Brexit deal on Northern Ireland border 'very close'
A Brexit deal that will answer the so-called ‘Irish question’ is “very close”, the second most senior member of Theresa May’s government has said.
Minister for the Cabinet Office David Lidington travelled to Dublin today where he met Tánaiste Simon Coveney to discuss UK/Irish relations.
At a press conference afterwards, both men agreed that a withdrawal agreement can be secured in the coming weeks.
However, Mr Coveney warned that there still needs to be “some movement” on the UK side.
"I think a deal can be done but I think it's important that the commitments that have been made are followed through on in full.
"If that happens I think it's possible to ensure that we get a withdrawal agreement that can be sold on both sides of the Irish Sea,” he said.
Mr Lidington said he believed they were "very close to resolving" the outstanding issues and he reiterated the UK Government's commitment "to getting over those final difficulties" in the Brexit negotiations as soon as possible.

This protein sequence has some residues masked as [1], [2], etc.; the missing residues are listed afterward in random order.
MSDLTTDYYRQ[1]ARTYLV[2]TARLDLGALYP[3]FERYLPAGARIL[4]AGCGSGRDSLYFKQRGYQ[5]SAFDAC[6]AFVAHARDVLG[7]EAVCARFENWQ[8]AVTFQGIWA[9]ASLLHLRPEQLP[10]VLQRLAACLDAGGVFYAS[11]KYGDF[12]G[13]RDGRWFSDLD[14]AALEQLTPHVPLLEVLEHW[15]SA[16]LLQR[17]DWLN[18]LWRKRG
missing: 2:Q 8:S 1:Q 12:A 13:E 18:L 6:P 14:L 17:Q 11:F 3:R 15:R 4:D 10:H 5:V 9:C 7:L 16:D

"I cannot emphasise strongly enough that the Prime Minister feels absolutely committed to her pledge not to have under any circumstances a hard border on the island of Ireland," Mr Lidington said.
While Mr Lidington was in Dublin, the Brexit Secretary Dominic Raab made a flying visit to Northern Ireland.
He visited two sea ports before meeting a number of local political parties.
Mr Raab heard opposing views from the two biggest parties, the DUP and Sinn Fein.
The DUP urged that there be no additional barriers between the Northern Ireland and the rest of the UK after Brexit.
Sinn Fein told him that the UK government must agree to a backstop plan which could see Northern Ireland effectively remaining in the customs union and single market.
However, Mr Raab insisted he is confident the Government can get a "good deal".
"We have made it very clear we would never sign up to anything that would threaten the economic, the constitutional, let alone the territorial integrity of the United Kingdom," he told the BBC.
Asked twice whether it had ruled out any new regulatory checks at the Irish Sea border, he said: "We are engaged in a negotiation process.
"We have made it very clear that whether it's the customs regime for the UK as a whole, or the wider economic integrity of the UK as a whole, we will not allow any proposals to be accepted that would jeopardise that, and that is the crucial thing here.
"Of course we want to maintain frictionless trade with our EU partners, but the internal market within the UK is absolutely crucial too.